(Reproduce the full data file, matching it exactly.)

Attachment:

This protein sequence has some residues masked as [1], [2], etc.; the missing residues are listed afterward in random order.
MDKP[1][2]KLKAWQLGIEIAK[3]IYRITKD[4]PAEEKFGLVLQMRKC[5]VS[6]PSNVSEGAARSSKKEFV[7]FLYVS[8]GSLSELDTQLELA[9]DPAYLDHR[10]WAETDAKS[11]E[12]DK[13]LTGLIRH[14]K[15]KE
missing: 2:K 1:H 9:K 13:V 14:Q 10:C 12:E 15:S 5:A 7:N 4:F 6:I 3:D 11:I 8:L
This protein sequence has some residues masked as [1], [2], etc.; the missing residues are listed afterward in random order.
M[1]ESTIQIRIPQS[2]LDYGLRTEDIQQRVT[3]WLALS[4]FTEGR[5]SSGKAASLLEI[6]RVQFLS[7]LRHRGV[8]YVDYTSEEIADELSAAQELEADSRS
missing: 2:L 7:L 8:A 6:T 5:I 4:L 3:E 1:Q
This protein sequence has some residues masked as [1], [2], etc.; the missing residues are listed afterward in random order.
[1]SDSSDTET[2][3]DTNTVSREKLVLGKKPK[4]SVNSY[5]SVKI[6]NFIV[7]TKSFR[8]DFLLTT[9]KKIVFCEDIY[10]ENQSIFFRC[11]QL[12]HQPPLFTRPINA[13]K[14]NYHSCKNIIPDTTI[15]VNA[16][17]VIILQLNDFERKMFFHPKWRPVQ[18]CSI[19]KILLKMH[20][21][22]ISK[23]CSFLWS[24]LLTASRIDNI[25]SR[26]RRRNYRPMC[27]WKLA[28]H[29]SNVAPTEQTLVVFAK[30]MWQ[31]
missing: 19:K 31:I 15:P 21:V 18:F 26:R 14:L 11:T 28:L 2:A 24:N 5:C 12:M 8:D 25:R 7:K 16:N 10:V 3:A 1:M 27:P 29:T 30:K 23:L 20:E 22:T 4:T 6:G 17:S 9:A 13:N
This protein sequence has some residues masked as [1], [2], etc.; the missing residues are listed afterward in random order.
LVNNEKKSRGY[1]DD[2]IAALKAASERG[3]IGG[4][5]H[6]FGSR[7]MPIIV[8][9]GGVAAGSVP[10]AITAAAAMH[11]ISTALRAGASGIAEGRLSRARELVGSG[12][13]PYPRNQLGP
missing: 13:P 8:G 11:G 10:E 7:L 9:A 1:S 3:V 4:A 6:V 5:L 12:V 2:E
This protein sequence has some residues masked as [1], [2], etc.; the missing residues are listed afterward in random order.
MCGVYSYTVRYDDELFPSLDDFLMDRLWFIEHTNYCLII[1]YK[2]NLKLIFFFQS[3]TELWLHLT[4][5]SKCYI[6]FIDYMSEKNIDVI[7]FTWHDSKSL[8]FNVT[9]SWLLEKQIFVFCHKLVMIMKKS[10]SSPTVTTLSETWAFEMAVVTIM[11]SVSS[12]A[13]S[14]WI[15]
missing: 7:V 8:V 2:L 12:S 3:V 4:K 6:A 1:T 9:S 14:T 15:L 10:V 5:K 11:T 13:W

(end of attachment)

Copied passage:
This protein sequence has some residues masked as [1], [2], etc.; the missing residues are listed afterward in random order.
MDKP[1][2]KLKAWQLGIEIAK[3]IYRITKD[4]PAEEKFGLVLQMRKC[5]VS[6]PSNVSEGAARSSKKEFV[7]FLYVS[8]GSLSELDTQLELA[9]DPAYLDHR[10]WAETDAKS[11]E[12]DK[13]LTGLIRH[14]K[15]KE
missing: 2:K 1:H 9:K 13:V 14:Q 10:C 12:E 15:S 5:A 7:N 4:F 6:I 3:D 11:I 8:L
This protein sequence has some residues masked as [1], [2], etc.; the missing residues are listed afterward in random order.
M[1]ESTIQIRIPQS[2]LDYGLRTEDIQQRVT[3]WLALS[4]FTEGR[5]SSGKAASLLEI[6]RVQFLS[7]LRHRGV[8]YVDYTSEEIADELSAAQELEADSRS
missing: 2:L 7:L 8:A 6:T 5:I 4:L 3:E 1:Q
This protein sequence has some residues masked as [1], [2], etc.; the missing residues are listed afterward in random order.
[1]SDSSDTET[2][3]DTNTVSREKLVLGKKPK[4]SVNSY[5]SVKI[6]NFIV[7]TKSFR[8]DFLLTT[9]KKIVFCEDIY[10]ENQSIFFRC[11]QL[12]HQPPLFTRPINA[13]K[14]NYHSCKNIIPDTTI[15]VNA[16][17]VIILQLNDFERKMFFHPKWRPVQ[18]CSI[19]KILLKMH[20][21][22]ISK[23]CSFLWS[24]LLTASRIDNI[25]SR[26]RRRNYRPMC[27]WKLA[28]H[29]SNVAPTEQTLVVFAK[30]MWQ[31]
missing: 19:K 31:I 15:P 21:V 18:F 26:R 14:L 11:T 28:L 2:A 24:N 5:C 12:M 8:D 25:R 7:K 16:N 10:V 3:A 1:M 27:P 29:T 30:K 23:L 20:E 22:T 4:T 6:G 17:S 9:A 13:N
This protein sequence has some residues masked as [1], [2], etc.; the missing residues are listed afterward in random order.
LVNNEKKSRGY[1]DD[2]IAALKAASERG[3]IGG[4][5]H[6]FGSR[7]MPIIV[8][9]GGVAAGSVP[10]AITAAAAMH[11]ISTALRAGASGIAEGRLSRARELVGSG[12][13]PYPRNQLGP
missing: 13:P 8:G 11:G 10:E 7:L 9:A 1:S 3:V 4:A 6:V 5:L 12:V 2:E
This protein sequence has some residues masked as [1], [2], etc.; the missing residues are listed afterward in random order.
MCGVYSYTVRYDDELFPSLDDFLMDRLWFIEHTNYCLII[1]YK[2]NLKLIFFFQS[3]TELWLHLT[4][5]SKCYI[6]FIDYMSEKNIDVI[7]FTWHDSKSL[8]FNVT[9]SWLLEKQIFVFCHKLVMIMKKS[10]SSPTVTTLSETWAFEMAVVTIM[11]SVSS[12]A[13]S[14]WI[15]
missing: 7:V 8:V 2:L 12:S 3:V 4:K 6:A 1:T 9:S 14:T 15:L 10:V 5:K 11:T 13:W